Business travel is making a comeback
You couldn’t help but walk away from Illuminate’s 2021 virtual experience with a smile. If you weren’t laughing at the event’s MC Tom Walley’s wisecracks, perhaps it was the final session when travel industry founder and Flight Centre Travel Group Managing Director Graham ‘Skroo’ Turner explained how he got the nickname ‘Skroo’ from his school days.
All jokes aside, the event was a feast of amazing insights, useful updates and lightbulb moments thanks to guest speakers including Olympic gold medal swimmer Cate Campbell, Westpac Chief Economist Bill Evans and human behaviour specialist Dan Gregory.
Business owners, travel bookers and road warriors were probably also grinning after hearing a travel recovery is imminent and that Australia is headed towards strong financial growth in 2022.
The virtual event, hosted by Flight Centre Travel Group’s corporate division, attracted around 1600 guests who tuned in from Australia and New Zealand to hear how and when the predicted recovery phase for the travel industry was expected to take off.
Short and sharp, the event featured keynote speakers, Q and As, panel discussions and audience polls, all artfully interspersed with music, entertainment and prizes. Guests could explore a virtual partner showcase or network in a dedicated meeting hub.
Kicking off discussions was Qantas CEO Alan Joyce, who dialled in from the boardroom in the airline’s head office in Sydney. Mr Joyce said Qantas had been working on getting as many staff back to work and aircraft back in the sky in line with government plans to reopen borders.
“We are planning to get back to 100% of the pre-COVID domestic schedule by January. That's great news for domestic tourism, for domestic business travel and great news for people wanting to visit family and friends over Christmas,” Mr Joyce said.
“Even on a route like Melbourne-Sydney, a big business route, we are currently down to one flight a day. This is coming from 55 flights per day before COVID. From November we’ll progressively go back to nearly 15 flights a day, by Christmas get back to 30-40 flights per day and by February we should be close to the pre-COVID schedule. They are all good moves in the right direction.”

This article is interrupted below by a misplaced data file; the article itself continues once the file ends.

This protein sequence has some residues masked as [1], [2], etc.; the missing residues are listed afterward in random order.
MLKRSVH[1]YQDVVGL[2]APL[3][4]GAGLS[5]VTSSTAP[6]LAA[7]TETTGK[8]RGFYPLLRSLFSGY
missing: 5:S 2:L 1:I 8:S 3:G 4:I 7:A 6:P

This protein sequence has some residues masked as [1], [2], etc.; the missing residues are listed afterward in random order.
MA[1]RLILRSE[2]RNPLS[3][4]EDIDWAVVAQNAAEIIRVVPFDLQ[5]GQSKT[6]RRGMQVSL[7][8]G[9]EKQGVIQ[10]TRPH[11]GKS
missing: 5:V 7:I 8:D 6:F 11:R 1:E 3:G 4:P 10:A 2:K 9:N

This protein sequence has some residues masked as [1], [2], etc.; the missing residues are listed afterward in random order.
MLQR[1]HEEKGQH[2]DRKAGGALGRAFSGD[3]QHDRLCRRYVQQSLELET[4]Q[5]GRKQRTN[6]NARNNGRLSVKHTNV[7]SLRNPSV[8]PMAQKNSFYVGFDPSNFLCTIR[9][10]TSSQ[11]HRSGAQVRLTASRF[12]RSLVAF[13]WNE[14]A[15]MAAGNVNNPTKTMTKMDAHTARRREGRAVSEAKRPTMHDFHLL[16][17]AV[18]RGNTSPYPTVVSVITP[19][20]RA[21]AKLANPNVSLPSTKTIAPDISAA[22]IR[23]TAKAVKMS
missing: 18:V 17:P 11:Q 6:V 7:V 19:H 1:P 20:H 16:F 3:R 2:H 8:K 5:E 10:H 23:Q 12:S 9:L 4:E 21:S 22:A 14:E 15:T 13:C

The Irish-born CEO told James Kavanagh, who heads up Flight Centre Travel Group’s corporate and leisure businesses in Australia that international routes would be brought back from 1 November, starting with London and Los Angeles and by end of the year Canada, Fiji, Singapore and Tokyo.
Mr Joyce’s optimistic outlook was echoed by Virgin Australia CEO, Jayne Hrdlicka who said the carrier had used the downtime during the pandemic as an opportunity to reassess its operation and prepare to meet customer demand.
“We used the opportunity to step back, reflect on who we are as an airline, who we serve, to completely transform our cost base and to make sure we’re focusing on the things we know matter to our customers such as value and choice,” Jayne said.
Responsible travel and sustainability were also key themes throughout sessions. Representatives from both Accor and ANZ appeared in panel to talk about duty of care and what that meant for the travel and accommodation experience. Dan Gregory, global human behaviour specialist gave his perspectives on why face-to-face was so important for building trust, community and engagement. Olympic golden girl Cate Campbell opened-up to the audience about maintaining personal strength and resilience during the hard times.
Time to Fly? Definitely!